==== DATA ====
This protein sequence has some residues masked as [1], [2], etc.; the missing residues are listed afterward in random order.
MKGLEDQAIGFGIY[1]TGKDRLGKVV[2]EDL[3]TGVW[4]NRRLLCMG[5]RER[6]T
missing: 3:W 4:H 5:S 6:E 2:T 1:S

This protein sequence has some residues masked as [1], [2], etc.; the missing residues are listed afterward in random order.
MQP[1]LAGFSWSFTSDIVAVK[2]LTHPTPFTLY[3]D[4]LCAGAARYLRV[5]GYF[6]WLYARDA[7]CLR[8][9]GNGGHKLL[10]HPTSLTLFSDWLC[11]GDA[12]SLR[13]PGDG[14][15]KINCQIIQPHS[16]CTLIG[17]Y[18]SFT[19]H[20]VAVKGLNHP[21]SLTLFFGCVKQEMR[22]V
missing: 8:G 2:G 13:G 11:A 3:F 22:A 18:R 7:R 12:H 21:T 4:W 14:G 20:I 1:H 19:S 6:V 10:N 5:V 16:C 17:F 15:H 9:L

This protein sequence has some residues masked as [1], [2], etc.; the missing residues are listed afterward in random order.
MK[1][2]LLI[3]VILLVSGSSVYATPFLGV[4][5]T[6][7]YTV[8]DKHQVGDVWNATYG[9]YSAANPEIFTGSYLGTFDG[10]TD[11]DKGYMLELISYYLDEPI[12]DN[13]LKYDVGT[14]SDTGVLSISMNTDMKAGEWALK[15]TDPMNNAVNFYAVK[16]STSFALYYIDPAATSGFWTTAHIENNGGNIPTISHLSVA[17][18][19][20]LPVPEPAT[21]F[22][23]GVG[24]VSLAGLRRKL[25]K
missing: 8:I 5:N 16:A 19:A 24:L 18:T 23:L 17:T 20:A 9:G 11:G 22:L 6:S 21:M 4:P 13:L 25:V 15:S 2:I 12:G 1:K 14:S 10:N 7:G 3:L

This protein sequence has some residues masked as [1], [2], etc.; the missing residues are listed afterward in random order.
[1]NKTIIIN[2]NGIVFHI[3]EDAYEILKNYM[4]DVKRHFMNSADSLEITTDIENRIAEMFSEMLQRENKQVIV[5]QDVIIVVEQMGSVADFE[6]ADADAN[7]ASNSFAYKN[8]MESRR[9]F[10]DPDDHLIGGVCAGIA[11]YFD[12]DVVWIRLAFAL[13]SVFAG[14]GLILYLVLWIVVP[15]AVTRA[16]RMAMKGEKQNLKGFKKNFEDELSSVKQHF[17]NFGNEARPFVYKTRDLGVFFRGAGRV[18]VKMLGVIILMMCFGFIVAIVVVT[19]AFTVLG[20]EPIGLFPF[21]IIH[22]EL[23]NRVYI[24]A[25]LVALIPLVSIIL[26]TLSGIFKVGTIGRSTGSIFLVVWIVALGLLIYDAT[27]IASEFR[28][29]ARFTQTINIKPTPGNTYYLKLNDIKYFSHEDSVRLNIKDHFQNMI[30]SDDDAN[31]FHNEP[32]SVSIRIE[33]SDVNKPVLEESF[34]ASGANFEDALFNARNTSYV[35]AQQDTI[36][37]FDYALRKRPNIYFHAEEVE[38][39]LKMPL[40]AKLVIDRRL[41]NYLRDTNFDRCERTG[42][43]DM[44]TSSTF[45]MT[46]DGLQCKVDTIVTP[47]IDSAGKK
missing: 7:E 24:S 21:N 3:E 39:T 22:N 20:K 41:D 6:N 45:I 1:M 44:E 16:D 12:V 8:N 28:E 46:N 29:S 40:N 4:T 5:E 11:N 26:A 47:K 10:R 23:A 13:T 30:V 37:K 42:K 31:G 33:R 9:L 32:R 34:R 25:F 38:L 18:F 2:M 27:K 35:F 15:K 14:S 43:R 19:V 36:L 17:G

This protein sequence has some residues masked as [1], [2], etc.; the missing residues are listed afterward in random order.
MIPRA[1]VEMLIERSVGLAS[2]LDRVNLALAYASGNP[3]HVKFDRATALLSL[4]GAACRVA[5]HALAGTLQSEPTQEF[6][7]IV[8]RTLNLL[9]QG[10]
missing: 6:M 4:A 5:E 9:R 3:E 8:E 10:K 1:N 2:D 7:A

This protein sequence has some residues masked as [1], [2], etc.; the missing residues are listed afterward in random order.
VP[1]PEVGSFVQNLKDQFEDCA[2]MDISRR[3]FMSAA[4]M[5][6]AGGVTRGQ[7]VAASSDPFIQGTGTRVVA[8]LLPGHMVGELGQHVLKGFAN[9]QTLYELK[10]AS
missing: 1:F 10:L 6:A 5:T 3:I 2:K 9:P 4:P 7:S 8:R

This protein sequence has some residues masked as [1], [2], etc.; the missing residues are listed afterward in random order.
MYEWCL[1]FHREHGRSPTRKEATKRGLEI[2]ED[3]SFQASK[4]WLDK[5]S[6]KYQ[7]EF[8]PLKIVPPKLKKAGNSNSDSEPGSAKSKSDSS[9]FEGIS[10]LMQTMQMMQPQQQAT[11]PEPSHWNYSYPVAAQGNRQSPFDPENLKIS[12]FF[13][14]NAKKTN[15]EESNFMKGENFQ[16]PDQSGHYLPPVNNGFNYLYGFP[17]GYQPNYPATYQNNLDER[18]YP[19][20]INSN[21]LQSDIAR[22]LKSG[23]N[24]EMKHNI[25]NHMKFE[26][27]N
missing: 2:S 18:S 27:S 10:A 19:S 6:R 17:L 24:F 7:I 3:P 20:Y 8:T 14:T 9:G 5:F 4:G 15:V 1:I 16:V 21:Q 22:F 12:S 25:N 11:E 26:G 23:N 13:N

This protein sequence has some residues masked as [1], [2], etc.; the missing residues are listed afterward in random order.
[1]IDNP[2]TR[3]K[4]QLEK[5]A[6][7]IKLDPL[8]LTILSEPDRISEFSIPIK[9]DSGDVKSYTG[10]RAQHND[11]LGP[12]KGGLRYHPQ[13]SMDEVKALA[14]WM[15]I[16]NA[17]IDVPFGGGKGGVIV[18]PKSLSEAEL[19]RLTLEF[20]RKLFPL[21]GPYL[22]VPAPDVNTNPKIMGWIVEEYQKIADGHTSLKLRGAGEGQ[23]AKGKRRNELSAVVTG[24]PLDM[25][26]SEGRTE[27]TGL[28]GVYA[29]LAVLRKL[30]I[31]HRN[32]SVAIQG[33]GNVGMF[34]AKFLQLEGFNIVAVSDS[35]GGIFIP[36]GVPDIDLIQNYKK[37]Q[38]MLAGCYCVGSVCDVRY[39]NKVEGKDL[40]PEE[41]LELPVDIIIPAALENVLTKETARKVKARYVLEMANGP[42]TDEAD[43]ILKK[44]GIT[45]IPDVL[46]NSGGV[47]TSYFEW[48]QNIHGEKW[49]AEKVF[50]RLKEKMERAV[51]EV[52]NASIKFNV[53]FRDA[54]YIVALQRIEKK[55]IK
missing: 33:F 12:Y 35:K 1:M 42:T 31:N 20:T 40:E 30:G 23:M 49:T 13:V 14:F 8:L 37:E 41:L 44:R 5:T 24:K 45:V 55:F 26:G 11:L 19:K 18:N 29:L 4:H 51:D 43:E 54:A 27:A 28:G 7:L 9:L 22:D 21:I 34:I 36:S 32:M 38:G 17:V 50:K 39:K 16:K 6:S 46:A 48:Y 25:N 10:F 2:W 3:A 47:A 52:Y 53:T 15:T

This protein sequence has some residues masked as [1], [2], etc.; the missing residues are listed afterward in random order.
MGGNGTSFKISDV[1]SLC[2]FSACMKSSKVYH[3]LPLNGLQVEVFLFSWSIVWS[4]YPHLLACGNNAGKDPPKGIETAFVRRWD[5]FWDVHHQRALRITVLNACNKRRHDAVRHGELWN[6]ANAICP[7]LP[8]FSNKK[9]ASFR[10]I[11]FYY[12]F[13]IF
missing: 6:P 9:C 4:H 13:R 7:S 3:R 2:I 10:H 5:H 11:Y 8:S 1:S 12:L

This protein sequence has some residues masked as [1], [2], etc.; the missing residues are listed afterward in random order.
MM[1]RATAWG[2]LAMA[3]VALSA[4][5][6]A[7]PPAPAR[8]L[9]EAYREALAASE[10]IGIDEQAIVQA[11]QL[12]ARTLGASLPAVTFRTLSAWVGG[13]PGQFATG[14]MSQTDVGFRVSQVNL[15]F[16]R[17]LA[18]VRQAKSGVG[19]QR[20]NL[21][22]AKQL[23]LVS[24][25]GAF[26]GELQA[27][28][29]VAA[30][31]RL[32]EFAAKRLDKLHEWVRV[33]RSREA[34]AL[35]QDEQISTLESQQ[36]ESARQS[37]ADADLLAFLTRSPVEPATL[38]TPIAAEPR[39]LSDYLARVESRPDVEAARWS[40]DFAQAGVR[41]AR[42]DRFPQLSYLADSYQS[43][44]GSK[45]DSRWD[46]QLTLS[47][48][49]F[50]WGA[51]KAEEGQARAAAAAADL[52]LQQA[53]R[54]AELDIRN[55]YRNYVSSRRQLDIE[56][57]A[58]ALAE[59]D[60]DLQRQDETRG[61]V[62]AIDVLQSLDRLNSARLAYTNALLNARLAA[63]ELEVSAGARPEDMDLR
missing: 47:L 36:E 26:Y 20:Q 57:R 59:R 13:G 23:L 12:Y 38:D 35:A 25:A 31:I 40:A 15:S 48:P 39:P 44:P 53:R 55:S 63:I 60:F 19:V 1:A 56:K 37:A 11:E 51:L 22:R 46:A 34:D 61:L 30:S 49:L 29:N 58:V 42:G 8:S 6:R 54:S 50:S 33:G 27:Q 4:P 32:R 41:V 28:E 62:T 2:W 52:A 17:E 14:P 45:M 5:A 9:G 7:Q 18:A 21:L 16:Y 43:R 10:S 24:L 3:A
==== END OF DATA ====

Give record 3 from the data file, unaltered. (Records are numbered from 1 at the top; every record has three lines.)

This protein sequence has some residues masked as [1], [2], etc.; the missing residues are listed afterward in random order.
MK[1][2]LLI[3]VILLVSGSSVYATPFLGV[4][5]T[6][7]YTV[8]DKHQVGDVWNATYG[9]YSAANPEIFTGSYLGTFDG[10]TD[11]DKGYMLELISYYLDEPI[12]DN[13]LKYDVGT[14]SDTGVLSISMNTDMKAGEWALK[15]TDPMNNAVNFYAVK[16]STSFALYYIDPAATSGFWTTAHIENNGGNIPTISHLSVA[17][18][19][20]LPVPEPAT[21]F[22][23]GVG[24]VSLAGLRRKL[25]K
missing: 8:I 5:N 16:A 19:A 24:L 18:T 23:L 17:T 20:A 9:G 11:G 22:L 6:S 21:M 4:P 13:L 25:V 15:S 2:I 12:G 1:K 14:S 10:N 7:G 3:L